Arts movie review

The greatest of adventures

Hello Again’s examination of sexual encounters leaves much to be desired

8341 screen shot 2017 06 21 at 9.52.23 am
Cheyenne Jackson as The Writer (left) and Audra McDonald as The Actress (right).
Provided by Screenvision Media

Hello Again
Directed by Tom Gustafson
Screenplay by Cory Krueckeberg
Music by Michael John LaChiusa
Not Rated

Based off of Michael John LaChiusa’s 1994 musical adaptation of Arthur Schnitzler’s La Ronde, Hello Again features ten people engaging in a daisy chain of sexual affairs. Just as in LaChiusa’s adaptation, these encounters are scattered nonlinearly across the 20th century, with one vignette for each decade. By increasing the flexibility of time, space, and sexuality, LaChiusa created a lush score which sampled varying musical styles to great effect. As an adaptation of LaChiusa’s musical, the film succeeds greatly; quick, colorful cinematography illuminates LaChiusa’s score, which shines already from the film’s star-studded cast featuring stage talents such as Audra McDonald, Martha Plimpton, and Cheyenne Jackson. However, the inaccessibility of LaChiusa’s score and lack of a compelling message ultimately cause the experience to be somewhat unsatisfying.

The musical’s structure pairs characters together with each new character passing the baton to the next. For instance, the first vignette portrays The Whore seducing The Soldier in 1901 while the same young soldier woos The Nurse in the next scene set in 1944. Despite the nonlinear narrative, the characters still develop as if informed by their past life: the seduced become the seducer and attitudes change. Lyrics and leitmotifs pass on like a musical syphilis, the disease which influenced the creation of La Ronde. One such phrase is “the greatest of adventures of my life,” which describes one character’s receiving of oral sex in a movie theatre, another character’s view on marriage, and a third character’s reminiscence of her infidelity. These aspects of LaChiusa’s material provide fecund ground for analysis, explaining its appeal to diehard musical theatre fans while leaving others cold.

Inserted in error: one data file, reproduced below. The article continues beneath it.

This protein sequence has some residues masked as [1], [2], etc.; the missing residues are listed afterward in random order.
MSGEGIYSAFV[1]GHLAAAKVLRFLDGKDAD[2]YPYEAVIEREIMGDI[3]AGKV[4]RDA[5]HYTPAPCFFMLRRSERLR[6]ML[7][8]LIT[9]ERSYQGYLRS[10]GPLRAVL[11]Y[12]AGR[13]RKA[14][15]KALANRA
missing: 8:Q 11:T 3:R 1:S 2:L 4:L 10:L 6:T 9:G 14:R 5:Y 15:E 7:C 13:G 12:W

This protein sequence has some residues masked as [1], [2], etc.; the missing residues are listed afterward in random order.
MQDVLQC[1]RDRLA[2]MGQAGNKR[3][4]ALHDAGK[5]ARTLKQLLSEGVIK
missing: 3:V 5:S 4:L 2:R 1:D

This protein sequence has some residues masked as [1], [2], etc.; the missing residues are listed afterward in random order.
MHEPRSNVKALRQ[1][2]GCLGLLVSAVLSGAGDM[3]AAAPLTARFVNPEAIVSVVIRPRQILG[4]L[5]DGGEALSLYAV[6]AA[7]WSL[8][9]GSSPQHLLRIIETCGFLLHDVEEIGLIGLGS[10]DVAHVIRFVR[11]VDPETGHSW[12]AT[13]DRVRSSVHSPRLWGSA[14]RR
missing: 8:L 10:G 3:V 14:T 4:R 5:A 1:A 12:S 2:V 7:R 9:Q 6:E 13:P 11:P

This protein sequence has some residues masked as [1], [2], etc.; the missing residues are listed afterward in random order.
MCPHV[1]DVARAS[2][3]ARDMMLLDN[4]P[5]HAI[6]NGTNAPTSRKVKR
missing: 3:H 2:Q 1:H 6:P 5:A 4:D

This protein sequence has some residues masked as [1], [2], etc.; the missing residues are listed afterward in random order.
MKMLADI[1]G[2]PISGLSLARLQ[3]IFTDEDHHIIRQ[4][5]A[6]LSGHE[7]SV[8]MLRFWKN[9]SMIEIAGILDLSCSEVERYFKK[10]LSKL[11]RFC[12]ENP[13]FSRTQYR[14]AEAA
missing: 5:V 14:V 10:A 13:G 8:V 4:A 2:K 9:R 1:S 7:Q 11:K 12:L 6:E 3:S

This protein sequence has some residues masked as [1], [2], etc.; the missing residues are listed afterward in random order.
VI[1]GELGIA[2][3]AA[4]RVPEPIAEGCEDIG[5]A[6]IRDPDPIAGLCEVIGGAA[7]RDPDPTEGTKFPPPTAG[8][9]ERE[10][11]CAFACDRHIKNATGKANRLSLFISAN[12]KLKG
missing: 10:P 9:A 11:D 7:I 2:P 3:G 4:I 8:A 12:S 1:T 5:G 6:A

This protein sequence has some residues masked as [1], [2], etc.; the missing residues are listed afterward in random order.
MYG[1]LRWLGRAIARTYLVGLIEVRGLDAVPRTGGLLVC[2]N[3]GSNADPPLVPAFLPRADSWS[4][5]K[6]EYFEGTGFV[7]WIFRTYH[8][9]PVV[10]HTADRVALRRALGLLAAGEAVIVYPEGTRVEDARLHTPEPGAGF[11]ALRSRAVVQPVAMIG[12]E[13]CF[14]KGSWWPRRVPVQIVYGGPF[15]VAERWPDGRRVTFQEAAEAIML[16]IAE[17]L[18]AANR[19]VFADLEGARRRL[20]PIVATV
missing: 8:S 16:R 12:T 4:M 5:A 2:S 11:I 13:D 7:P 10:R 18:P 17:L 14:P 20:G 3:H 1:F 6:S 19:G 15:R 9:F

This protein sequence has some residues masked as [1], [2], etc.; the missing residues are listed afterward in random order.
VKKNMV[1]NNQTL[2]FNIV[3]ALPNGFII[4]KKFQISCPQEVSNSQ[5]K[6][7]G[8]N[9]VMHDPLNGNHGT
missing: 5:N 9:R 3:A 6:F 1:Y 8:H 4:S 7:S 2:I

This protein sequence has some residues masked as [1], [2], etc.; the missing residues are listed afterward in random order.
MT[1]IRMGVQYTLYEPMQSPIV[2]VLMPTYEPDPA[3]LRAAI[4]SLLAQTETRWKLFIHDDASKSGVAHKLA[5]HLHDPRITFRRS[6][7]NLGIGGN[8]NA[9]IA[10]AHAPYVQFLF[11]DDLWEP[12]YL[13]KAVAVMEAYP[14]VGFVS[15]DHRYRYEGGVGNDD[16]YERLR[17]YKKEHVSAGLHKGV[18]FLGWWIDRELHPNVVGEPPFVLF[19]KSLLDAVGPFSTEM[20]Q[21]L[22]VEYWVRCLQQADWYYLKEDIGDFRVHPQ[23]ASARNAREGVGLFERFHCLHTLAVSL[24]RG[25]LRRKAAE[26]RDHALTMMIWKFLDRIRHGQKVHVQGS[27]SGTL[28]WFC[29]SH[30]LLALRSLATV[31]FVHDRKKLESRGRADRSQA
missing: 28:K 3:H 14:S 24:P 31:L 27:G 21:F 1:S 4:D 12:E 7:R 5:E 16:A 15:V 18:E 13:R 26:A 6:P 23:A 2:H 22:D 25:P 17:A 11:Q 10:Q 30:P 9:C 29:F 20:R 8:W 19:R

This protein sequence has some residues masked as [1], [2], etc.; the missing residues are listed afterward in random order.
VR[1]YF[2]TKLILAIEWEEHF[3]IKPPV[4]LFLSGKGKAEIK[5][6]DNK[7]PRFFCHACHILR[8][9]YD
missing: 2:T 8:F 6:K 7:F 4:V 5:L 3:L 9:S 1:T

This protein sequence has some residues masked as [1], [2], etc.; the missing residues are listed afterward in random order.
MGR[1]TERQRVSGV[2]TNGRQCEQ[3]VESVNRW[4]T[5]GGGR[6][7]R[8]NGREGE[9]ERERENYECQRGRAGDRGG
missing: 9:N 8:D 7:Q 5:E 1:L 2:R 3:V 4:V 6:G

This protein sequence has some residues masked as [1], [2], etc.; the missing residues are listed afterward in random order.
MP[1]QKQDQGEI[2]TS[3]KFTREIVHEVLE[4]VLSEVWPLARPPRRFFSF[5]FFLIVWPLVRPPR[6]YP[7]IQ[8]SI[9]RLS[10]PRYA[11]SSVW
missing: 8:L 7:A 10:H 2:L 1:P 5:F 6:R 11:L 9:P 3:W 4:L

Hello Again is not completely devoid of comedy, however. LaChiusa’s score contains one of the few musical theatre songs about erectile dysfunction, and a humorously tacky music video accompanies “Beyond the Moon.” These elements help in maintaining the audience’s interest in the individual scenes and propel the plot forward.

As a musical, Hello Again is mostly sung-through and benefits from stunning vocals and performances by its cast. Sung live on set, LaChiusa’s music hits its apex with this production. McDonald, who recently received the 2018 McDermott award from MIT, gives some of the film’s highlights in “Mistress of the Senator” and communicating her character’s vulnerability. Equally impressive is T. R. Knight’s performance as The Husband, desperate to seduce a young crewman, and Plimpton’s performance as The Senator, completely convincing in her role as regretful politician prioritizing image. Major praise also belongs to Austin Schmidt, whose brilliant cinematography elevates songs such as “Tom” and “Montage / Safe / The One I Love” to new heights. These particular sections also benefit from interspersed memories of the characters, enhancing the emotional aspects of LaChiusa’s characters.                                                             

The biggest flaw in Hello Again is its utter lack of appeal to popular audiences. While LaChiusa’s score is brilliant, its atypical structure will disappoint viewers whose metric of a musical is how hummable the music is. The lack of a compelling overall message drives in another nail to the coffin; a story about the widespread nature of sex and the search for true satisfaction feels redundant in an age of public online hookups. The fact that only nine other people were in the theatre when I watched the film is perhaps the most damning testament to the material’s unpopularity. The situational irony of such a number did not escape me and only added to my discomfort as the scene depicting fellatio in a movie theatre began.

Perhaps the Herculean task of making musicals mainstream is best left to corporations such as Disney (Into the Woods) or songwriters such as Pasek and Paul (La La Land, Dear Evan Hansen, The Greatest Showman). In many ways, Hello Again does not remotely attempt such a feat, moreso echoing adaptations such as The Last Five Years. While this does not exculpate the source material of its ultimately vacuous story, the film remains a sterling adaptation of LaChiusa’s musical.